P.S.:- Add to this my egoistic bliss for having pinned my hopes on an underdog from RGV stable and having a very satisfying experience. A factory product is always awaited by me, but not always with the same inexplicable eagerness I had for this movie.

Friday, August 05, 2005

The talented Mr. Shukla

Saurabh Shukla is back into the fray, this time, with the participation of his film, Aye Dil [translated as Heart Goes Sha La La], in the Osian's-Cinefan film festival.
Annie has covered about Osian's-Cinefan here where she goes all thumbs-up for Aye Dil. The movie stars his friend Rajat Kapoor [a case of two film makers acting in each other's movies[1]; go here to see more such cases;] and is a comedy about a balding, middle-aged writer [echoing similarties with Shukla himself, as he himself admits; and for which Rajat Kapoor shaved off his hair!], who meets a Miss India finalist on the net.

He is a class apart, as his credits in the writing department of films like Satya, Is Raat Ki Subah Nahin, Dil Pe Mat Le Yaar, Raghu Romeo, etc. would indicate. But, his attempts at direction - namely Mudda and Chehraa - were not well-received and went without much of a response from any circles [and I haven't watched them as well :|].
Aye Dil was to be telecasted in Zee TV. Or, was it already telecasted?
In this interview [early this year], he talks about his new film The Piano, which must have been already telecasted in STAR One on May 29 at 9 pm.
Anybody has got a clue about Aye Dil's telecast?
This RAMLI thread should be watched to see if anybody can come up with more information on this telecast on Zee.

[1] - Update on 6 Aug, 06:00 p.m.: This apparently had been achieved in Mudda, and consequently in Chehraa as well, both of which starred Rajat Kapoor in supporting role/cameo. Blame it on me for being unaware of this; though I did suspect this as they are close buddies and hence this update.

Tuesday, August 02, 2005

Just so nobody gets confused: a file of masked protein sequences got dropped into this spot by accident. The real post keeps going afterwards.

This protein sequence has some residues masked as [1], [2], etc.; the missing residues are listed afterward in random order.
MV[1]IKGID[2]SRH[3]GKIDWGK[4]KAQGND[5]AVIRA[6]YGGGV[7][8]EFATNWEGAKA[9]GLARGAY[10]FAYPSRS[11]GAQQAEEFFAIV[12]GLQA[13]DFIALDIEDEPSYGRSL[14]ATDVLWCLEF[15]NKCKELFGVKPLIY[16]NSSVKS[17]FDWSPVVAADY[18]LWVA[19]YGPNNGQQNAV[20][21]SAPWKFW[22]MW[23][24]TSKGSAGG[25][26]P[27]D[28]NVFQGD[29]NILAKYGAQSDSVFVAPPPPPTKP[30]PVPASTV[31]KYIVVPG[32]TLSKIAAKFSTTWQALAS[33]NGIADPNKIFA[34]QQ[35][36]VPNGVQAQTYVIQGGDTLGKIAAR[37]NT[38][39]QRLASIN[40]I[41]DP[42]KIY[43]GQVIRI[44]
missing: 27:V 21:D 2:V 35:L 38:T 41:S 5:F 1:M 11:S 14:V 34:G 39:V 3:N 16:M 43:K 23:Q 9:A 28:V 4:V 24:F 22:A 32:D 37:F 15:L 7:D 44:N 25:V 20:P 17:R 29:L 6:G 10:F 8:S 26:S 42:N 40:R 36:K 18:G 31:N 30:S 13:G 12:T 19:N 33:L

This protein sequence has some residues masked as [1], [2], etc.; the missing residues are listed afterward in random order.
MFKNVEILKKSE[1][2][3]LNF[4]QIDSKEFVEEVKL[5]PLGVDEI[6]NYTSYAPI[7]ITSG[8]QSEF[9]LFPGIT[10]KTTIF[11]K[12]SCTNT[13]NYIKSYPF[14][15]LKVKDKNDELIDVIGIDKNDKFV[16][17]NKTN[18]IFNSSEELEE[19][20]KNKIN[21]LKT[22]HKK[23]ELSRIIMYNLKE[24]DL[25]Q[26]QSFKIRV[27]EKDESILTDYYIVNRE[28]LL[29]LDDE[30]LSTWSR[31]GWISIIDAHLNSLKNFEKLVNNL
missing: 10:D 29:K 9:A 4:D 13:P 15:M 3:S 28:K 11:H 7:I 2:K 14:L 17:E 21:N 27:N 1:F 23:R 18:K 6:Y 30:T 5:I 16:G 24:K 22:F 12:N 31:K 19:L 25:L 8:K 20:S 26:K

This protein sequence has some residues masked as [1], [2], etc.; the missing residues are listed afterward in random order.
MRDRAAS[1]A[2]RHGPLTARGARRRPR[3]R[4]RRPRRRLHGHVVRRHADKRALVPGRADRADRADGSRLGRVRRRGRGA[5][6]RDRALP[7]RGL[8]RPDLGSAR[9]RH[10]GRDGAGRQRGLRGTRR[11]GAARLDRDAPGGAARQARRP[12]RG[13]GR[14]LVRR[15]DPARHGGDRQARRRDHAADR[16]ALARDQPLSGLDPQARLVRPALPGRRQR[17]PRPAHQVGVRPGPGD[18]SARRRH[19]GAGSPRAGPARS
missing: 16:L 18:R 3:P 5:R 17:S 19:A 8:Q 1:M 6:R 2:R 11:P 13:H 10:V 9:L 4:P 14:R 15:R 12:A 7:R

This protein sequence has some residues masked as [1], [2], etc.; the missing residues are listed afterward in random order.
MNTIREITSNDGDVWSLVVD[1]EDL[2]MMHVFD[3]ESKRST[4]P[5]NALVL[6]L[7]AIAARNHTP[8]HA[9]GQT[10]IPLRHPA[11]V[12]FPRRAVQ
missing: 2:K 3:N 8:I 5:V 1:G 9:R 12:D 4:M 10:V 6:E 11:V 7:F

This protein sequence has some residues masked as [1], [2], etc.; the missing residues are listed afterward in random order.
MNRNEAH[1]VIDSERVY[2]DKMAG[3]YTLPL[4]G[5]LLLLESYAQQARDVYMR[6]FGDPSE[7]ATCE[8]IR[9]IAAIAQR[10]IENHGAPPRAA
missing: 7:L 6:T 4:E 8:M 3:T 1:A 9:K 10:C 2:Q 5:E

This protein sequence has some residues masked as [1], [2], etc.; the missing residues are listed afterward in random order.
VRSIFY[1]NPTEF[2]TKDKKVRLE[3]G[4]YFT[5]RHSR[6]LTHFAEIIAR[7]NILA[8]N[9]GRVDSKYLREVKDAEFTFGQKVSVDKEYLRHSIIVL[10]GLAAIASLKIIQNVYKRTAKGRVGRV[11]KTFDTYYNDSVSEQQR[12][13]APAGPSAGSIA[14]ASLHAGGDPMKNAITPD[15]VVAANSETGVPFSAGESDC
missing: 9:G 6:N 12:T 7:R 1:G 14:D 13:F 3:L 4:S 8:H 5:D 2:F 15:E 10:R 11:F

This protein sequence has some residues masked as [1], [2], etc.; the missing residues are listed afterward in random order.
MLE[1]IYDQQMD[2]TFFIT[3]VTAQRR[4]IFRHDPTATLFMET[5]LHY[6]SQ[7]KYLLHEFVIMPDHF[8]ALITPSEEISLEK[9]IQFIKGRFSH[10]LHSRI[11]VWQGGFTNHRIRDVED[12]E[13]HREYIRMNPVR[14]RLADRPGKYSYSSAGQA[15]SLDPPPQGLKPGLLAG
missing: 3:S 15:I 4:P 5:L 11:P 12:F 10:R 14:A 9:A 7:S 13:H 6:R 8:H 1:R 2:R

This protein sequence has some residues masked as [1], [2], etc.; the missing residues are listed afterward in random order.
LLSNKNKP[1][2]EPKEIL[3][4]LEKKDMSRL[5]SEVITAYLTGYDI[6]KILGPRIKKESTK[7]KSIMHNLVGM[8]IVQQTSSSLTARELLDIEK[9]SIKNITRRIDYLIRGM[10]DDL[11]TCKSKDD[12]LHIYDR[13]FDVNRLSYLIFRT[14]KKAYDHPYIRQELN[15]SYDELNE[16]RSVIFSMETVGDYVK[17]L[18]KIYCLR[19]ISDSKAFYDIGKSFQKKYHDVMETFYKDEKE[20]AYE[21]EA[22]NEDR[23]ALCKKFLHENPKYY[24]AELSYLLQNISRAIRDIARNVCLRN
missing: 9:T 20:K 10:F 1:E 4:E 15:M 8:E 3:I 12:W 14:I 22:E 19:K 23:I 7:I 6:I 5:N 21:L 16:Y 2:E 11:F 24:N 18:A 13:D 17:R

This post makes no claim that I am the lone challenger to this man or something. I have expressed my admiration openly quite many times about his determination and diligence.
But, of late, I too am going bonkers.
Latest is that I managed to watch Daas [another B-entry - there are so many these days - with some sparks of unintentional satirical take on religious harmony; but the tempo wasn't maintained throughout like, say a Narasimha to enjoy the movie], first-day-night-show; and driving home all the talk that I am Andy Dufresne's alter ego [minus the "hope" factor], I didn't cry once. not once!

Update {Aug 2, 11:50 a.m.}: As an update to the last edition of masochism and its undertones in movie-watching in this blog, here's a simply hilarious interview by one Mr. Hosimin on his film, February 14. I seriously advise you to watch the movie and then read the interview. Or else, you will miss all the humour; like
  • The film opened well [...] and is a hit, especially in cities. The youth audiences like it and there is a positive talk about the film.
  • All shows are going full and it is right on top in Sun TV’s ‘Top Ten’.
  • That his film has been criticized for its slow narration [quite unfairly] {This is the best, isn't it?}
  • [He] made a honest film straight from [his] heart that can be watched with the entire family.
  • [the writer/director actually had a script and] finished it about three years back [and thought he could pull it off, even after pondering over it for so long].
  • [Last, but not the least,] February 14 is way ahead of all competition.